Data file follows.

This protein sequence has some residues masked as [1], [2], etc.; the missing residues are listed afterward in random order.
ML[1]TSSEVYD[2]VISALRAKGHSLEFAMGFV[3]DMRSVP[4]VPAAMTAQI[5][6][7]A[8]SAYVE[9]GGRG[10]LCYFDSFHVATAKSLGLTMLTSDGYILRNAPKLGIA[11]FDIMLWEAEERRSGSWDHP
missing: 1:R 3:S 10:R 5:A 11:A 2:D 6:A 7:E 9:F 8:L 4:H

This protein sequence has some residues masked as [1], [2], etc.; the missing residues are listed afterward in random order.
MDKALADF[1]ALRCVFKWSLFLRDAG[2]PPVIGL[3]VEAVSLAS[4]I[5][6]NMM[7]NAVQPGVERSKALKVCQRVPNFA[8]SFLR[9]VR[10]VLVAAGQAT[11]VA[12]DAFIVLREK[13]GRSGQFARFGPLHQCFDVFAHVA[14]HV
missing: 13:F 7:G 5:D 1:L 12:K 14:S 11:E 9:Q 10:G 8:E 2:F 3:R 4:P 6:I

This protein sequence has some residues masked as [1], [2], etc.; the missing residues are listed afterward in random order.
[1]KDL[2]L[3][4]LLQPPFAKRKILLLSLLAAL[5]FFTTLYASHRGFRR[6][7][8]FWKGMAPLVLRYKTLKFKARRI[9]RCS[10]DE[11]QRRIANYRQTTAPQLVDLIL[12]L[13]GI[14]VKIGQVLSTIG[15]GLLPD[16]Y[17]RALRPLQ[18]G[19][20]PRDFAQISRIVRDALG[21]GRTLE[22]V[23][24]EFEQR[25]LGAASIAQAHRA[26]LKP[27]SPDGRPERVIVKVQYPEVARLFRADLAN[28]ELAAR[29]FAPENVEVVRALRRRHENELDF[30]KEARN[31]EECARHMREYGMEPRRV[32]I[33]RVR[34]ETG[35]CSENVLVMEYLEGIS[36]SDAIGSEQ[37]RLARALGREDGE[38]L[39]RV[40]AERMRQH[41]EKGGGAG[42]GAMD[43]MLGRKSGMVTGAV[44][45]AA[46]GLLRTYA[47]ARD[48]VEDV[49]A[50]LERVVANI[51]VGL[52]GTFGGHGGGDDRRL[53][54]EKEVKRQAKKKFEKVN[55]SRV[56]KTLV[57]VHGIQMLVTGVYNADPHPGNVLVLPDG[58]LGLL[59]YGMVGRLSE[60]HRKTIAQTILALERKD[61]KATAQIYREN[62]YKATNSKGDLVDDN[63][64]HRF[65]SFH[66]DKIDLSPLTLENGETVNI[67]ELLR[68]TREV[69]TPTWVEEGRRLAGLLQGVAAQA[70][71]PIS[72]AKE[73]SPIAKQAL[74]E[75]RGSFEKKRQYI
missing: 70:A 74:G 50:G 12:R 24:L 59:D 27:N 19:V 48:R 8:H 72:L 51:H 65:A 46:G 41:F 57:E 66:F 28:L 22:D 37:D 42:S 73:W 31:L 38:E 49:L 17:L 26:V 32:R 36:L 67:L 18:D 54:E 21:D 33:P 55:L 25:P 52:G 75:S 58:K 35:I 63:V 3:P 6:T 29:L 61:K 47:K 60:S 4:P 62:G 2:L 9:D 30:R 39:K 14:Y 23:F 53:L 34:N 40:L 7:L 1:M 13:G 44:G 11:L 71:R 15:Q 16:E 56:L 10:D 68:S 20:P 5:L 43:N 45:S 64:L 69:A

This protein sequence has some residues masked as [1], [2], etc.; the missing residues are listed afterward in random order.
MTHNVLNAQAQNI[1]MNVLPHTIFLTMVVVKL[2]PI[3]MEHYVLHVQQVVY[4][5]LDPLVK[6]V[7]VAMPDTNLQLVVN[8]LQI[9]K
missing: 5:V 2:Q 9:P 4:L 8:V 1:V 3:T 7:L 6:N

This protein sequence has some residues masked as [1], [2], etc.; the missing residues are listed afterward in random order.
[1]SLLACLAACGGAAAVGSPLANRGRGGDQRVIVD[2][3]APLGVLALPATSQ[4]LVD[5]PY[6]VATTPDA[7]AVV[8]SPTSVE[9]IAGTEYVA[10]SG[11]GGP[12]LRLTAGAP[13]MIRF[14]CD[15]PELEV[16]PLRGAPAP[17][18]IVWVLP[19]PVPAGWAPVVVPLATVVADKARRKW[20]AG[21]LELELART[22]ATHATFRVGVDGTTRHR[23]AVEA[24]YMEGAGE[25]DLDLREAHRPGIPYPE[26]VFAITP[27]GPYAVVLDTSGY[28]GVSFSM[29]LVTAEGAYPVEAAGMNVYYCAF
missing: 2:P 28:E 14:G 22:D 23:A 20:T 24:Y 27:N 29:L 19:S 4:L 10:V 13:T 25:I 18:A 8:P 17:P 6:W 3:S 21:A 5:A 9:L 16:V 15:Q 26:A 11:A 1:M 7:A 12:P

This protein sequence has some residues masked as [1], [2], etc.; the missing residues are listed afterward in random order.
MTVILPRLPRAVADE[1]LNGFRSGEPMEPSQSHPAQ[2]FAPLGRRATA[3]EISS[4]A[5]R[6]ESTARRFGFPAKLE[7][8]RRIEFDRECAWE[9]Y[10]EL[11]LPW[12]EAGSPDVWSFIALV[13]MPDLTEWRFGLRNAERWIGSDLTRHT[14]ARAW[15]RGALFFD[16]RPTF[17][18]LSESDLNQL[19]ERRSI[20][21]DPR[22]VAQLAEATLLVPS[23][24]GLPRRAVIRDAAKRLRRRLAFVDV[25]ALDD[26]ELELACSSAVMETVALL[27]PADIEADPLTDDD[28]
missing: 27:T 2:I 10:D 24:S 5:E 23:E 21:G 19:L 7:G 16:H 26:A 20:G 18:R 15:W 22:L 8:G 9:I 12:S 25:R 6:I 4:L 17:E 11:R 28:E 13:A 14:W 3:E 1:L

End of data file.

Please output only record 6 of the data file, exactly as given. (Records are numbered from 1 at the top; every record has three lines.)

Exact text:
This protein sequence has some residues masked as [1], [2], etc.; the missing residues are listed afterward in random order.
MTVILPRLPRAVADE[1]LNGFRSGEPMEPSQSHPAQ[2]FAPLGRRATA[3]EISS[4]A[5]R[6]ESTARRFGFPAKLE[7][8]RRIEFDRECAWE[9]Y[10]EL[11]LPW[12]EAGSPDVWSFIALV[13]MPDLTEWRFGLRNAERWIGSDLTRHT[14]ARAW[15]RGALFFD[16]RPTF[17][18]LSESDLNQL[19]ERRSI[20][21]DPR[22]VAQLAEATLLVPS[23][24]GLPRRAVIRDAAKRLRRRLAFVDV[25]ALDD[26]ELELACSSAVMETVALL[27]PADIEADPLTDDD[28]
missing: 27:T 2:I 10:D 24:S 5:E 23:E 21:G 19:L 7:G 16:H 26:A 20:G 18:R 15:W 22:L 8:G 9:I 12:S 25:R 6:I 4:L 17:E 11:R 28:E 13:A 14:W 3:E 1:L